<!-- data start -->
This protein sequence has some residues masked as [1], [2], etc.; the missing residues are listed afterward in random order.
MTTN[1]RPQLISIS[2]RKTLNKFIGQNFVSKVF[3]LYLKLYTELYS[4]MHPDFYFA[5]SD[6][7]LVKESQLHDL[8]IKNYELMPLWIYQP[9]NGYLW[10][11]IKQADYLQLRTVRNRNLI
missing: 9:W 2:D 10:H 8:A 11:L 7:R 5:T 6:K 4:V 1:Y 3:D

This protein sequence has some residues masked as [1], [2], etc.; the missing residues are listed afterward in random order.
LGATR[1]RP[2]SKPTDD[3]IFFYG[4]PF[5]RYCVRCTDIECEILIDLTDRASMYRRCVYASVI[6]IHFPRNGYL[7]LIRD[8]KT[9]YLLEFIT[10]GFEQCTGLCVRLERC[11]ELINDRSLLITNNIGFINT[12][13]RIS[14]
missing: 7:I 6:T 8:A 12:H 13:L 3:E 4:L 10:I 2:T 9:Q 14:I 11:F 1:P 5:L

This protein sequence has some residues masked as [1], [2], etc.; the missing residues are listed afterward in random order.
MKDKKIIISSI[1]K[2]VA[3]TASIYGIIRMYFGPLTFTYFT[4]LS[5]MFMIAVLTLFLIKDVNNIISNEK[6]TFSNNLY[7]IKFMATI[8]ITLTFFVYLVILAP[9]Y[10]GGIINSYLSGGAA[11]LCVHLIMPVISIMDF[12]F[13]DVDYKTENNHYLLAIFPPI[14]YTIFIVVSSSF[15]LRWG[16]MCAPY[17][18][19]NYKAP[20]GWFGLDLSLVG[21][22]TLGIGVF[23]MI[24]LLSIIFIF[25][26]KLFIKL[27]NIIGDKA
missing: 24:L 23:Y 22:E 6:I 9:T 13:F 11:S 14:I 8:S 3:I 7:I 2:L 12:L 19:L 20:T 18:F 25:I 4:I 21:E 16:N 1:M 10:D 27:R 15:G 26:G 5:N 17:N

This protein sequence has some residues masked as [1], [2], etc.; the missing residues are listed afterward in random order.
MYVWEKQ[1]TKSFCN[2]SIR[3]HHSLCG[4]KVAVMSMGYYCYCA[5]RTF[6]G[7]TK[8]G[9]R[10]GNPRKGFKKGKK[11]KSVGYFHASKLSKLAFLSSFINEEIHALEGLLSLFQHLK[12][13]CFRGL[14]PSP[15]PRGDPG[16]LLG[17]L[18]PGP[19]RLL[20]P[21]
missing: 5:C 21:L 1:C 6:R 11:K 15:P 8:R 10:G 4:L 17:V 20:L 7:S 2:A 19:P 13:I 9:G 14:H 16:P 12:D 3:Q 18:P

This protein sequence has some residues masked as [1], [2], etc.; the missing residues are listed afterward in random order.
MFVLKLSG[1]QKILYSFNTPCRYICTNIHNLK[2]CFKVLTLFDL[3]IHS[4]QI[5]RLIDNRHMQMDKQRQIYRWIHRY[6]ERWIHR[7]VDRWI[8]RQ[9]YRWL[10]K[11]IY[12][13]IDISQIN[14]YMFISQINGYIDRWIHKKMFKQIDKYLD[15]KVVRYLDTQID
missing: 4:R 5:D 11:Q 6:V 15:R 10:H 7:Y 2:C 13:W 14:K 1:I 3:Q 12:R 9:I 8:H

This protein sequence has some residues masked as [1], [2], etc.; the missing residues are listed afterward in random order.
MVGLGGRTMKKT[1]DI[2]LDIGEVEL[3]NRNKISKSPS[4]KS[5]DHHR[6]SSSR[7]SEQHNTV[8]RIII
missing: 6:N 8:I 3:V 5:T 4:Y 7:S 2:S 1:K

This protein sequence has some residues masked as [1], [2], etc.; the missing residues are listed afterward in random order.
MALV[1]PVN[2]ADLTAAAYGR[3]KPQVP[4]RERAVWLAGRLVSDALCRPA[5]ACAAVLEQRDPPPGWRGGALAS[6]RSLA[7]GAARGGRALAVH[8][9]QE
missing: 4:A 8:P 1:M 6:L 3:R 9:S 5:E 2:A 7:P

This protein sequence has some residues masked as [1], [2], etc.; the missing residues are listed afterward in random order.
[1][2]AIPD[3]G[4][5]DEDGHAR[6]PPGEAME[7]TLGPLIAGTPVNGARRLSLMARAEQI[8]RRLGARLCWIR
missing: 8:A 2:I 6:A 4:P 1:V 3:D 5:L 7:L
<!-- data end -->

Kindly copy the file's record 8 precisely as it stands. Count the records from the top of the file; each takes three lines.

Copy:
This protein sequence has some residues masked as [1], [2], etc.; the missing residues are listed afterward in random order.
[1][2]AIPD[3]G[4][5]DEDGHAR[6]PPGEAME[7]TLGPLIAGTPVNGARRLSLMARAEQI[8]RRLGARLCWIR
missing: 8:A 2:I 6:A 4:P 1:V 3:D 5:L 7:L